There are at least two kinds of mastery in any art you care to name. The most recognized form is virtuosity, because it’s easy to quantify. You can follow a musical score to check if a performer is playing all the right notes and in the right time. The second is having a honed intuition, which is harder to capture. Knowing what notes to play is simpler than knowing how to play them. Its simpler than knowing what notes not to play. It’s safer than flaunting the score.
In ages past, virtuosity was elevated because it represented the heights human effort could obtain. Now that machines can perform with absolute precision, a human doing the same is considered robotic. You can train your muscle memory to play Flight of the Bumblebee in double time, or follow the Save the Cat formula to write a screenplay that hits all the right story beats, and still make people yawn. Virtuosity alone is not enough to be engaging. People now look for the human element, which allows for mistakes. In fact, you don’t even need to be that good to be great, much to the chagrin of anyone who’s mastered their craft and been ignored.
I’ve come to think of virtuosity as another plateau on Mastery Mountain, one near the peak. The over-competency trap is so dangerous because it’s almost indistinguishable from greatness. After all, if you’ve mastered the perfect formula to create art that wows the public and critics alike and gives you a steady paycheck, why change at all? It’s not like figuring out the formula to write an A+ undergrad essay, only to move into the real world and have people tell you your writing is undergrad garbage and you only got those grades because the curve was so low. When the whole world tells you you’re amazing, it’s easier to think you have nowhere left to go.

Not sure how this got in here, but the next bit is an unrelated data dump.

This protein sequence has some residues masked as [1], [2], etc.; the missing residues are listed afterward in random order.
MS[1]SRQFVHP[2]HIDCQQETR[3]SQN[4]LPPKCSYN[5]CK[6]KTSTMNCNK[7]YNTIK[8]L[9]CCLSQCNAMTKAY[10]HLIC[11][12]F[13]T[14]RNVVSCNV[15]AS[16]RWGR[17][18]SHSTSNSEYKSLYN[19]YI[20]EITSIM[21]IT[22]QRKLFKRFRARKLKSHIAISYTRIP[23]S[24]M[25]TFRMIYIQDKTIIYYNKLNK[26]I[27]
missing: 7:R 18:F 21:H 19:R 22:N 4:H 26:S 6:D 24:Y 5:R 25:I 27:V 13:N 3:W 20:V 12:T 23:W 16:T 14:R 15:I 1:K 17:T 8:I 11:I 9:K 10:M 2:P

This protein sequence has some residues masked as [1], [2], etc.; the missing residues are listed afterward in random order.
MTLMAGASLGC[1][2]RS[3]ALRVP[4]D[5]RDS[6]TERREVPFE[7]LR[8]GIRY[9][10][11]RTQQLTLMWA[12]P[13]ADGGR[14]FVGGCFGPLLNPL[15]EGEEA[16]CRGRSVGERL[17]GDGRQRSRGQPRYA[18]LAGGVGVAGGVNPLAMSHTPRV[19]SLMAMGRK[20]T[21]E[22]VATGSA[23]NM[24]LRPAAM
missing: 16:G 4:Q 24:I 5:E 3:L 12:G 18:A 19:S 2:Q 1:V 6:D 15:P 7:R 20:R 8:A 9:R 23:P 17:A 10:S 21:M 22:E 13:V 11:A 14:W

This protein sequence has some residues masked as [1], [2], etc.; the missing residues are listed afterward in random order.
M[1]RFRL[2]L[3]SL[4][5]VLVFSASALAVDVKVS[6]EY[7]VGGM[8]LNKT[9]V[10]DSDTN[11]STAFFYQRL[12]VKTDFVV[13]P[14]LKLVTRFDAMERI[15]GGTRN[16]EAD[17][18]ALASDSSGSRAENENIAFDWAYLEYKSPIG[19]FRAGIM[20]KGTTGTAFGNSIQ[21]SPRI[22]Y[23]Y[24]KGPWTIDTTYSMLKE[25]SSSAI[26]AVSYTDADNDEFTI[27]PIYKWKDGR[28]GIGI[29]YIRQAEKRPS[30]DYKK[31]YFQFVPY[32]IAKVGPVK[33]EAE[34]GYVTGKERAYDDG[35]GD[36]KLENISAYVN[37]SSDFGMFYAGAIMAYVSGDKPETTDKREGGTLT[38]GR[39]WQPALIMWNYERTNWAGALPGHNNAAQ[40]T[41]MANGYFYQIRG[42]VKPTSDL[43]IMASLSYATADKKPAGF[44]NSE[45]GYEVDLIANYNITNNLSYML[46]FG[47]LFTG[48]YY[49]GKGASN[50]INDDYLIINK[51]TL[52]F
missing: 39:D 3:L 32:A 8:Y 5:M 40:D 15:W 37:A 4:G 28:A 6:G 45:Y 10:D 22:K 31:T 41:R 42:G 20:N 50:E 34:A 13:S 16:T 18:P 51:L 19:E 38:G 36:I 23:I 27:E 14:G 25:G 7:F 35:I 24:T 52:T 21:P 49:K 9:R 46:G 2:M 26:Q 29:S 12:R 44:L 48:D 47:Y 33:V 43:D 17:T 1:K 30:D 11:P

Yet, the truly great artist keeps striving, otherwise they get buried on a plateau – under an avalanche the people who’ve kept going have caused.
So how do you avoid getting stuck up there?
- Ask yourself why. Why this story? Why this medium? What do you want to say? Your motivation might just be to get good at something. It’s nice to say you’re good at something, but it’s hard to get anyone but your mother to care if the only message your art sends is, “Look at me!” Art is communication – Tolstoy defined it as an emotional transfer. The purpose of art is to make people feel. The reasons why are as numerous as artists, but that goal remains prime.
- Observe and keep gathering new influences. It’s not enough to figure out a great formula and stick to it. That’s the fastest route to cliche and stagnation. Great art draws from life experience and observing the world outside that art. For example, you can always tell if a storyteller pays attention to the way kids actually behave, because someone who doesn’t draws from the same cloying cliches everyone else uses. Also, the best artists don’t just look up to the greats, they pay attention to what the next generation is up to as well.
- Vary the tone in your work. There’s a type of artist who considers their work so serious they never lighten up for a moment, drubbing the audience with the drama bat until they go numb. I watched a movie recently where the soundtrack shoved constant tension in my ears, steamrolling over obvious moments of levity, making the whole movie so exhausting I stopped giving a shit. The director in question lacks the intuition about when to let up, as well as faith in his audience to feel. It’s like he had a film school formula that told him what kind of music makes the audience feel X, and instead of sprinkling it like a spice, slathered it over everything.